Statistics show that up to 16 million Americans are experiencing road rage – or, as doctors have taken to calling it, intermittent explosive disorder. With such a staggering number of adult drivers being affected by this disorder, we have to wonder how many of their children are being affected as well.
In February of 2014, two drivers in Texas became involved in an altercation over one driver cutting the other off. Although the situation was angry and threatening, police stated that the issue could have ended there. Instead, when driver Larry Dewayne Brinkley exited the situation to return home, the other driver, Leslie Larrison, followed him. The two men exited their cars and engaged in a heated altercation while the children of both men watched in fear. Again, authorities stated that the situation could have ended here. However, it did not. As the children watched, Brinkley shot and killed Larrison. In this violent case of road rage, children not only lost a parent, but they lost their innocence. Those children will be affected for the rest of their lives by their parents’ inability to control anger.
And while the story of Brinkley and Larrison demonstrates an extreme case of road rage, it is important to remember that children can be affected by road rage even if it isn’t as violent as the aforementioned case. Road rage can be classified as such even when the alleged “rage” doesn’t involve physical violence. Hand gestures, yelling and reckless driving can not only cause child passengers to experience fear and anxiety, but it also gives them a disturbing impression – an impression that says recklessness and violence are both acceptable.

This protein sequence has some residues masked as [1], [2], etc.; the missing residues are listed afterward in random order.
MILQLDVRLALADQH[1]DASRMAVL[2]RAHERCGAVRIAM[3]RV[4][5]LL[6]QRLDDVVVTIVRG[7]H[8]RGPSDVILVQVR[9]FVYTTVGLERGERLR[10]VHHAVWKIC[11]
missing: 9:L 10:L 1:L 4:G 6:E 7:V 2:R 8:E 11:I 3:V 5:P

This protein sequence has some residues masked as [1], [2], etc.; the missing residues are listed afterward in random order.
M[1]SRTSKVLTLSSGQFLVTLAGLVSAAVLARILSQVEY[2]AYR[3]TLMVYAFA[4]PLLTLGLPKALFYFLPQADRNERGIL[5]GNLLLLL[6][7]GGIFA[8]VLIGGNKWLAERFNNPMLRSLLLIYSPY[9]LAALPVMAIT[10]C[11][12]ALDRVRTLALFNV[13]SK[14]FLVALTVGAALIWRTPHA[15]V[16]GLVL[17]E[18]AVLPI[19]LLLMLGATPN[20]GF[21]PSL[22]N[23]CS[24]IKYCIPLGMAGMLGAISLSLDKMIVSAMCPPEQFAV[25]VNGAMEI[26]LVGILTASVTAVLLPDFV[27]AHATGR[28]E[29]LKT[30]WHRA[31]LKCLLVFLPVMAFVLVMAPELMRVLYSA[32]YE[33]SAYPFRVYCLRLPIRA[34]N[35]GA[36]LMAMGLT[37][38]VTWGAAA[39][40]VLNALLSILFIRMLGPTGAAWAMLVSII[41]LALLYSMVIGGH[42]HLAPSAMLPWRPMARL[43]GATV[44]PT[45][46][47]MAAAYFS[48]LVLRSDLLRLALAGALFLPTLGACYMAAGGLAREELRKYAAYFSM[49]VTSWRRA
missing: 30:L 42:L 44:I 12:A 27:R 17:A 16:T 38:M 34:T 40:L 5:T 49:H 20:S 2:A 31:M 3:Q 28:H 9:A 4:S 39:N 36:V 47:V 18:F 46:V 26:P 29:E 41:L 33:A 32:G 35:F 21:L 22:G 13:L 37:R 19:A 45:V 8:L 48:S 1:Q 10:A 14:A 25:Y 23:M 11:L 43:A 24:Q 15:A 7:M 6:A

According to Psychology Today, “Children observe their parents more closely, appraise their parents more carefully and know their parents better than parents do the child.” Children pay much closer attention to parents than parents often realize, so when a child witnesses questionable actions by their parents, they perceive these actions as acceptable. In turn, children tend to mimic their parents when they observe road rage. According to everydaylife.com, 55% of teens have witnessed road rage and 56% of all car accidents are caused by road rage. With such a staggering percentage of witnesses and fatalities, it is imperative for parents to restrain from expressing rage and/or driving recklessly, especially while driving kids.
Not only can road rage put a child’s life in danger, but it can also impress upon a child that anger and recklessness is an appropriate way to deal with other aggressive drivers. Drive cautiously and think twice before you act irrationally.
Ashley Howard is an intern with Boston Parents Paper.